His achievements are perhaps not as outwardly impressive as Napoleon. But Frederick the Great took a group of territories and managed to unite and hold them against all comers, creating the foundation of the modern German state. During and after his reign, he was both hero-worshipped and denigrated. Perhaps most shockingly to his contemporaries, he was devoutly secular, espousing complete freedom of religion and in his private notes repeatedly mocking religion. He was also likely homosexual, though concrete evidence does not exist either way.

Perhaps his most defining trait, however, was decisiveness, and that trait lay at the heart of his many military successes as well as some of his failures. He dismissed (with Voltaire) German as fit only for peasants and horses, called Rousseau a lunatic, and criticized Shakespeare. He wrote a paper arguing kings should avoid war when possible, and invaded a neighbouring state three months later. He was a complicated monarch, and it takes a deft hand to write his biography.

Blanning’s greatest strength is perhaps is ability to relate the events and ideals of Frederick’s life to more universal ones, not shying from telling a story not just of Frederick, but of fathers and sons, royalty, and officialdom more generally. At those points, the book is excellent, reaching beyond military biography to the personal in his consideration of Frederick’s relationship with his father, for example.

Unfortunately the book can also at times be repetitious and somewhat disorganized. Reaching the end of Frederick’s empire-building by the middle of the book, it loses some of its flow: what interests historians is not always what interests readers, and unfortunately at points the book focuses too much on the former audience and not enough on the latter. Still, a worthy attempt to address what remains a complicated subject.

Disclosure: I read Frederick the Great as an advance reader copy. You can see more reviews here: Frederick the Great. It is released March 29th.

Unaccountable – Kevin Page

“At its core, the parliamentary budget officer position as created in 2006 was to be responsible for forecasting the cost of purchases resulting from specific policies.” – Unaccountable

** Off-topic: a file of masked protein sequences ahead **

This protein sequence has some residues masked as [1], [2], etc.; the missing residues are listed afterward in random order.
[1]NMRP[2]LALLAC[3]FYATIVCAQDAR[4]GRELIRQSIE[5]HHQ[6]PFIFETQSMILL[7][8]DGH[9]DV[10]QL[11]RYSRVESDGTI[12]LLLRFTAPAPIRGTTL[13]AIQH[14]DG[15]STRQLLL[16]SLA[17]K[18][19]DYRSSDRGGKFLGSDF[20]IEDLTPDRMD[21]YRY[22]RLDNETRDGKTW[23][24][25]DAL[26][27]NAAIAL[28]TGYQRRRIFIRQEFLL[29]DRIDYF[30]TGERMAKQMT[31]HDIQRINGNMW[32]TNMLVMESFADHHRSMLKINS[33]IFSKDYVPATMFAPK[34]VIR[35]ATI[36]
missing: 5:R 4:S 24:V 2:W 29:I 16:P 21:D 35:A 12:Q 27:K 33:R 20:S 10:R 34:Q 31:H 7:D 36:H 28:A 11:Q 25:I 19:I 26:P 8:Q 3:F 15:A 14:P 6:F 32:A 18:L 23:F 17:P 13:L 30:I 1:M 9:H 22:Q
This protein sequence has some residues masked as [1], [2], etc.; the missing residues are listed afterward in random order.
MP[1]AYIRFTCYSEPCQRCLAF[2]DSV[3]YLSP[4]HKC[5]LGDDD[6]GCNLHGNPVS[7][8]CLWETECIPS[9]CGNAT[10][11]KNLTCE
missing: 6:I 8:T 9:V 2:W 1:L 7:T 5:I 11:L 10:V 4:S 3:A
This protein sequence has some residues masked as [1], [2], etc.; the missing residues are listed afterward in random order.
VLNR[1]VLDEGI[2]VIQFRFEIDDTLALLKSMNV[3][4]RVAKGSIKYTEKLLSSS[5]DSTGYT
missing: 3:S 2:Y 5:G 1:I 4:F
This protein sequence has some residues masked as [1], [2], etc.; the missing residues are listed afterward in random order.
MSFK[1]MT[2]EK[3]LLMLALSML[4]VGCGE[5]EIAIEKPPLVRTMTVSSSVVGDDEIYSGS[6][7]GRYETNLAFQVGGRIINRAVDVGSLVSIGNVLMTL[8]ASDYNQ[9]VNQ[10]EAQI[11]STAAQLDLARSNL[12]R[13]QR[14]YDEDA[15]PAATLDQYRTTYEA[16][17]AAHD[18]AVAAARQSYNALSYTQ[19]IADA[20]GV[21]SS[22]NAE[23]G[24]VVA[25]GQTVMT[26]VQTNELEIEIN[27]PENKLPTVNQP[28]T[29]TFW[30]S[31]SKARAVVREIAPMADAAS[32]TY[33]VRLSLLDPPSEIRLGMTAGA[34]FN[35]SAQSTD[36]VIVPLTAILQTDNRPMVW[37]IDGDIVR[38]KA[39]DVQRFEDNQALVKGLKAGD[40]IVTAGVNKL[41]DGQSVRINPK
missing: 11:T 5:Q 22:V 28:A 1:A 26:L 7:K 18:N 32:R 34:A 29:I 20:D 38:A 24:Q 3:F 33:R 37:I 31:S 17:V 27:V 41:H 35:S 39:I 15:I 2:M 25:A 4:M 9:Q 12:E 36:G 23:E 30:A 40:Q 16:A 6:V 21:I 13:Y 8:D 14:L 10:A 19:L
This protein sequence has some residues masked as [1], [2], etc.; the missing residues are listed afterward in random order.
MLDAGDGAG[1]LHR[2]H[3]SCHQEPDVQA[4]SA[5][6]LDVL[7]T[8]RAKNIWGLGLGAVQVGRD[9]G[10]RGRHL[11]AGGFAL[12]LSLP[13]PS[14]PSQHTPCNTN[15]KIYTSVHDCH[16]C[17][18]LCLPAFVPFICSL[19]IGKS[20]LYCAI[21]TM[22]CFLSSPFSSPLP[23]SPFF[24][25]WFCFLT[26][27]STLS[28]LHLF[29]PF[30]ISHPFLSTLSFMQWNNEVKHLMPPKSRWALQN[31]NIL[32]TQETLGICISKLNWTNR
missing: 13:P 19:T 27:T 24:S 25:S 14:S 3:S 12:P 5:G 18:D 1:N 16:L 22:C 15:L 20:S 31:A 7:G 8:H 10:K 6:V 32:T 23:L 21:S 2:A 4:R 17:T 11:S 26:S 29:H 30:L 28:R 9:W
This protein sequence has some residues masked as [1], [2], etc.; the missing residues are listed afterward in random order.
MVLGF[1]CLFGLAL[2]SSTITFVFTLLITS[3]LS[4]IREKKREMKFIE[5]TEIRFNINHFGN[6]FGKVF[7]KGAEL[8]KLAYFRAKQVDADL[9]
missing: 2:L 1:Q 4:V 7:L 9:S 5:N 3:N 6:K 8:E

Budget Offices, whether congressional or parliamentary, serve to my mind a very important function. It is too easy for governments to fudge numbers: to take a trite example, the economy is always reported as doing well just before an election, but if another party wins they always conclude that it is actually doing terribly. Budget Offices provide essential analysis that helps support transparency and good decision-making.

Unfortunately, if that’s what you’re interested in, Unaccountable doesn’t add much. It is written almost entirely for partisans, and if you’re interested in economics, public policy, or budget offices, the book offers little in terms of details or facts. It focuses largely on the fact that when the PBO asked for information, the conservative government in power refused them. I’m sure that’s true, but having acknowledged that I would have liked the book to move on, not just repeat the same thing ad nauseam.

Kevin Page is a devoted civil servant and I suspect highly competent—he would have to be to have succeeded as PBO. I was disappointed, therefore, that this book didn’t provide more. He’s clearly very bitter about his experience, and perhaps that has affected his entire worldview. While leading the PBO, for example, he suggested the government intentionally misled Canadians. Though probably true he has no evidence for it, and I suspect making such claims without evidence only costed the PBO credibility. Throughout the book, because he doesn’t come across as unbiased or even self-aware, it’s hard to know how much credibility to give him.

Perhaps the strongest section is the final chapter, where he considers the future of the civil service. Even there, unfortunately, he skirts issues rather than engaging with them though: he argues that civil servants should provide information directly to Canadians, for example, but doesn’t mention how that fits with the Westminster model of a neutral civil service that serves the government of the day.